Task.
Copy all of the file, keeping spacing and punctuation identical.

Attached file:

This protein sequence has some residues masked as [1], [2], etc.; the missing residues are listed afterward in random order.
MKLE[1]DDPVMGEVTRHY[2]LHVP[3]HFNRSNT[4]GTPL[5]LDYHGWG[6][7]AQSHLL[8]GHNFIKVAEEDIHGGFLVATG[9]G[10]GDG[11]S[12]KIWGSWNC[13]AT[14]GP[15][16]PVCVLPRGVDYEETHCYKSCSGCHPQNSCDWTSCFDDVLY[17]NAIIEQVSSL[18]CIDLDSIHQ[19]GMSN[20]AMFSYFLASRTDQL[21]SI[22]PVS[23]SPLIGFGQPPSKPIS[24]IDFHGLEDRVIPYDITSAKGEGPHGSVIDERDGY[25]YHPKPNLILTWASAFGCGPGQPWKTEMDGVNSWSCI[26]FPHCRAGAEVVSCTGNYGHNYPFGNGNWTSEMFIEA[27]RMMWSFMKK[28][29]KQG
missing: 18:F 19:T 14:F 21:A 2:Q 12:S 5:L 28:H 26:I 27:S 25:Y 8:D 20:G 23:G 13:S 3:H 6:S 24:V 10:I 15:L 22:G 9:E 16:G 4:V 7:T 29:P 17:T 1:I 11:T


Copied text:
This protein sequence has some residues masked as [1], [2], etc.; the missing residues are listed afterward in random order.
MKLE[1]DDPVMGEVTRHY[2]LHVP[3]HFNRSNT[4]GTPL[5]LDYHGWG[6][7]AQSHLL[8]GHNFIKVAEEDIHGGFLVATG[9]G[10]GDG[11]S[12]KIWGSWNC[13]AT[14]GP[15][16]PVCVLPRGVDYEETHCYKSCSGCHPQNSCDWTSCFDDVLY[17]NAIIEQVSSL[18]CIDLDSIHQ[19]GMSN[20]AMFSYFLASRTDQL[21]SI[22]PVS[23]SPLIGFGQPPSKPIS[24]IDFHGLEDRVIPYDITSAKGEGPHGSVIDERDGY[25]YHPKPNLILTWASAFGCGPGQPWKTEMDGVNSWSCI[26]FPHCRAGAEVVSCTGNYGHNYPFGNGNWTSEMFIEA[27]RMMWSFMKK[28][29]KQG
missing: 18:F 19:T 14:F 21:A 2:Q 12:S 5:L 28:H 26:I 27:S 25:Y 8:D 20:G 23:G 13:S 3:H 6:S 24:V 10:I 15:L 22:G 9:E 16:G 4:V 7:T 29:P 17:T 1:I 11:T